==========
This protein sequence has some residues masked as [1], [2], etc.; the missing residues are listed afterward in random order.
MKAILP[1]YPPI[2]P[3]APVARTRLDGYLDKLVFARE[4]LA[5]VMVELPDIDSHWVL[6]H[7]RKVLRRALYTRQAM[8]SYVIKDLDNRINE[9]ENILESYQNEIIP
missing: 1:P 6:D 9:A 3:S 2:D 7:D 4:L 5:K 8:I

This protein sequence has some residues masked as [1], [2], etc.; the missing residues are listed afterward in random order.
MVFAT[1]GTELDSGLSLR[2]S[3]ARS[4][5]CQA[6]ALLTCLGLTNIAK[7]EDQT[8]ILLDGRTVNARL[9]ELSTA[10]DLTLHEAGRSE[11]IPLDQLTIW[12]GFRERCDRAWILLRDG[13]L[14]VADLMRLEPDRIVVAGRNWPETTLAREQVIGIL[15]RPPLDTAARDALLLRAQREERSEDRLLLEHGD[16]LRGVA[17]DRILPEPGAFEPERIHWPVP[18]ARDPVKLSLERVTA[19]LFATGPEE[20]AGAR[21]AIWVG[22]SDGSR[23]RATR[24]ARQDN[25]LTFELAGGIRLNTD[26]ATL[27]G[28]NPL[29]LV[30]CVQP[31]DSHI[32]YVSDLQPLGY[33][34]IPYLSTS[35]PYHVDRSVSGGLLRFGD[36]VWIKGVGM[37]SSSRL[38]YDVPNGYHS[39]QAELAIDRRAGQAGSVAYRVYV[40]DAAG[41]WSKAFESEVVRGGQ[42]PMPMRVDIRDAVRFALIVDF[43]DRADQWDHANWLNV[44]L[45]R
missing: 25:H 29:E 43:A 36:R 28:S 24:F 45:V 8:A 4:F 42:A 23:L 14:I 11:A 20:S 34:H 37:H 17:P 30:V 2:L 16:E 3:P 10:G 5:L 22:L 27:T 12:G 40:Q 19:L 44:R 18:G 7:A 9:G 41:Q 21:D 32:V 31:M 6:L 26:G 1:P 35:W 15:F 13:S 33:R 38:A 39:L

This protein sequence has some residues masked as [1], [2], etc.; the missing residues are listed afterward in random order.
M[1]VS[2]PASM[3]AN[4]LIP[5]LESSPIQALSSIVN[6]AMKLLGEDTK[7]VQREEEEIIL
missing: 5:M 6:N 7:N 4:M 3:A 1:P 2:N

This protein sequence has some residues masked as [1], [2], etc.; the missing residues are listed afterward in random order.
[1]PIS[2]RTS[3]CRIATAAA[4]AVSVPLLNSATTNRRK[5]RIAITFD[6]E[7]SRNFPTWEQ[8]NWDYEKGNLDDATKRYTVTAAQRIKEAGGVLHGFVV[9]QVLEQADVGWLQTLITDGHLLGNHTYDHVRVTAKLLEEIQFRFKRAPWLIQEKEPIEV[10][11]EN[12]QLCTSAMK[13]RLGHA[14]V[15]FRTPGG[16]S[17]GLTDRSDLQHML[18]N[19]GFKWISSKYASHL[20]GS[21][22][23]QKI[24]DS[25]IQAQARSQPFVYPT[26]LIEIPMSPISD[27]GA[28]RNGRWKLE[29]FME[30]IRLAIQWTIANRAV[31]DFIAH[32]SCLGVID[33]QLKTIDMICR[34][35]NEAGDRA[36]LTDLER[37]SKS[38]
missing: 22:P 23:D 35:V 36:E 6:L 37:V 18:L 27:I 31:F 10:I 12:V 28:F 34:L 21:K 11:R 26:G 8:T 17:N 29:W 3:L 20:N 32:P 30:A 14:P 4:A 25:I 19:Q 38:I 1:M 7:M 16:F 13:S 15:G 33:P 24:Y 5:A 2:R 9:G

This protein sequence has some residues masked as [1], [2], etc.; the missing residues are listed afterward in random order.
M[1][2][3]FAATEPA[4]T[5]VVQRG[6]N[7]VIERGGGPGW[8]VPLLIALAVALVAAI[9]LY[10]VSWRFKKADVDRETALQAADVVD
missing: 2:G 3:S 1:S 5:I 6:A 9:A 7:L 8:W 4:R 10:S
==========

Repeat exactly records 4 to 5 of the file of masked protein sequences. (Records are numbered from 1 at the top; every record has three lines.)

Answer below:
This protein sequence has some residues masked as [1], [2], etc.; the missing residues are listed afterward in random order.
[1]PIS[2]RTS[3]CRIATAAA[4]AVSVPLLNSATTNRRK[5]RIAITFD[6]E[7]SRNFPTWEQ[8]NWDYEKGNLDDATKRYTVTAAQRIKEAGGVLHGFVV[9]QVLEQADVGWLQTLITDGHLLGNHTYDHVRVTAKLLEEIQFRFKRAPWLIQEKEPIEV[10][11]EN[12]QLCTSAMK[13]RLGHA[14]V[15]FRTPGG[16]S[17]GLTDRSDLQHML[18]N[19]GFKWISSKYASHL[20]GS[21][22][23]QKI[24]DS[25]IQAQARSQPFVYPT[26]LIEIPMSPISD[27]GA[28]RNGRWKLE[29]FME[30]IRLAIQWTIANRAV[31]DFIAH[32]SCLGVID[33]QLKTIDMICR[34][35]NEAGDRA[36]LTDLER[37]SKS[38]
missing: 22:P 23:D 35:V 36:E 6:L 37:V 18:L 27:I 31:F 10:I 12:V 28:F 34:L 21:K 11:R 26:G 8:T 17:N 29:W 3:L 20:N 32:P 30:A 14:P 4:A 25:I 19:Q 38:I 1:M 7:M 16:F 13:S 15:G 33:P 24:Y 5:A 2:R 9:G

This protein sequence has some residues masked as [1], [2], etc.; the missing residues are listed afterward in random order.
M[1][2][3]FAATEPA[4]T[5]VVQRG[6]N[7]VIERGGGPGW[8]VPLLIALAVALVAAI[9]LY[10]VSWRFKKADVDRETALQAADVVD
missing: 2:G 3:S 1:S 5:I 6:A 9:A 7:L 8:W 4:R 10:S